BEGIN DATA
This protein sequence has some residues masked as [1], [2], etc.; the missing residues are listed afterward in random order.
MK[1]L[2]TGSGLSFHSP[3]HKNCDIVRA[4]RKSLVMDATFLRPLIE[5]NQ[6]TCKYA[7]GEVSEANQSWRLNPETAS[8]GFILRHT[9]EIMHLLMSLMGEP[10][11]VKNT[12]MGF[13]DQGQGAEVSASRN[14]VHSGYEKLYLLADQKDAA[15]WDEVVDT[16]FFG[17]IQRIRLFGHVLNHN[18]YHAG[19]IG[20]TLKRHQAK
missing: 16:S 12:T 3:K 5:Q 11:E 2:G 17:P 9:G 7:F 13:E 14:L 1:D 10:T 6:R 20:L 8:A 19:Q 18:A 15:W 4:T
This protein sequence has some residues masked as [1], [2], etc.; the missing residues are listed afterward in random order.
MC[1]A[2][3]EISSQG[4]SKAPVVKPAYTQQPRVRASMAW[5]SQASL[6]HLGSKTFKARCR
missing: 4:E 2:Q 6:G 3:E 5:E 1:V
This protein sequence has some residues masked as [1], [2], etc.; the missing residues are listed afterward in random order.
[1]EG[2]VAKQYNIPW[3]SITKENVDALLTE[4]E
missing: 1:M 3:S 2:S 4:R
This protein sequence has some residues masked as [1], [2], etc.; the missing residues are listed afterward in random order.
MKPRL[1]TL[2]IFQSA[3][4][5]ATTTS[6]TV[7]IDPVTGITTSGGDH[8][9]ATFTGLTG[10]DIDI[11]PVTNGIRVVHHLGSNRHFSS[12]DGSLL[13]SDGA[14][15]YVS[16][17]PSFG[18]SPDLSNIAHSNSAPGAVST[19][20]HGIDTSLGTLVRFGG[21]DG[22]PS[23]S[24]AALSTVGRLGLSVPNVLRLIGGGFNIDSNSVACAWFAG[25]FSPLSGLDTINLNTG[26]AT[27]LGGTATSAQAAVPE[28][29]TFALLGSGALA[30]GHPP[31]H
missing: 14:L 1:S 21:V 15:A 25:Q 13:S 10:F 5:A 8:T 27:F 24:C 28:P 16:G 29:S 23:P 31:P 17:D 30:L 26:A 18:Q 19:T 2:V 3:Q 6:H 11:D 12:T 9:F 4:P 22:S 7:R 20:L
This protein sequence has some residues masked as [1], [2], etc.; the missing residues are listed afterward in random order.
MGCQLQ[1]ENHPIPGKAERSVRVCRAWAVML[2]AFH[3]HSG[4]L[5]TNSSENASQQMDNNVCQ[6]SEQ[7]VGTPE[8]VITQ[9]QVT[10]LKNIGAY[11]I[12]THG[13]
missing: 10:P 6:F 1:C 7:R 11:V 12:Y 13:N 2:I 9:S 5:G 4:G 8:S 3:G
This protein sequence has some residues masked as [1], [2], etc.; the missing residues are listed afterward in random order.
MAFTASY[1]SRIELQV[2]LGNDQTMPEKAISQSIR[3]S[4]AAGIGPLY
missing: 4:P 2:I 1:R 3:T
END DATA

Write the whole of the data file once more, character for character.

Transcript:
This protein sequence has some residues masked as [1], [2], etc.; the missing residues are listed afterward in random order.
MK[1]L[2]TGSGLSFHSP[3]HKNCDIVRA[4]RKSLVMDATFLRPLIE[5]NQ[6]TCKYA[7]GEVSEANQSWRLNPETAS[8]GFILRHT[9]EIMHLLMSLMGEP[10][11]VKNT[12]MGF[13]DQGQGAEVSASRN[14]VHSGYEKLYLLADQKDAA[15]WDEVVDT[16]FFG[17]IQRIRLFGHVLNHN[18]YHAG[19]IG[20]TLKRHQAK
missing: 16:S 12:T 3:K 5:Q 11:E 2:G 17:P 9:G 7:F 13:E 14:L 1:D 10:T 6:R 20:L 8:A 19:Q 18:A 15:W 4:T
This protein sequence has some residues masked as [1], [2], etc.; the missing residues are listed afterward in random order.
MC[1]A[2][3]EISSQG[4]SKAPVVKPAYTQQPRVRASMAW[5]SQASL[6]HLGSKTFKARCR
missing: 4:E 2:Q 6:G 3:E 5:E 1:V
This protein sequence has some residues masked as [1], [2], etc.; the missing residues are listed afterward in random order.
[1]EG[2]VAKQYNIPW[3]SITKENVDALLTE[4]E
missing: 1:M 3:S 2:S 4:R
This protein sequence has some residues masked as [1], [2], etc.; the missing residues are listed afterward in random order.
MKPRL[1]TL[2]IFQSA[3][4][5]ATTTS[6]TV[7]IDPVTGITTSGGDH[8][9]ATFTGLTG[10]DIDI[11]PVTNGIRVVHHLGSNRHFSS[12]DGSLL[13]SDGA[14][15]YVS[16][17]PSFG[18]SPDLSNIAHSNSAPGAVST[19][20]HGIDTSLGTLVRFGG[21]DG[22]PS[23]S[24]AALSTVGRLGLSVPNVLRLIGGGFNIDSNSVACAWFAG[25]FSPLSGLDTINLNTG[26]AT[27]LGGTATSAQAAVPE[28][29]TFALLGSGALA[30]GHPP[31]H
missing: 14:L 1:S 21:V 15:A 25:Q 13:S 10:F 5:A 8:T 27:F 24:C 28:P 16:G 29:S 23:P 31:P 17:D 30:L 26:A 18:Q 19:T 2:V 3:Q 6:H 11:D 12:T 9:F 4:P 22:S 7:R 20:L
This protein sequence has some residues masked as [1], [2], etc.; the missing residues are listed afterward in random order.
MGCQLQ[1]ENHPIPGKAERSVRVCRAWAVML[2]AFH[3]HSG[4]L[5]TNSSENASQQMDNNVCQ[6]SEQ[7]VGTPE[8]VITQ[9]QVT[10]LKNIGAY[11]I[12]THG[13]
missing: 10:P 6:F 1:C 7:R 11:V 12:Y 13:N 2:I 9:S 5:G 4:G 8:S 3:G
This protein sequence has some residues masked as [1], [2], etc.; the missing residues are listed afterward in random order.
MAFTASY[1]SRIELQV[2]LGNDQTMPEKAISQSIR[3]S[4]AAGIGPLY
missing: 4:P 2:I 1:R 3:T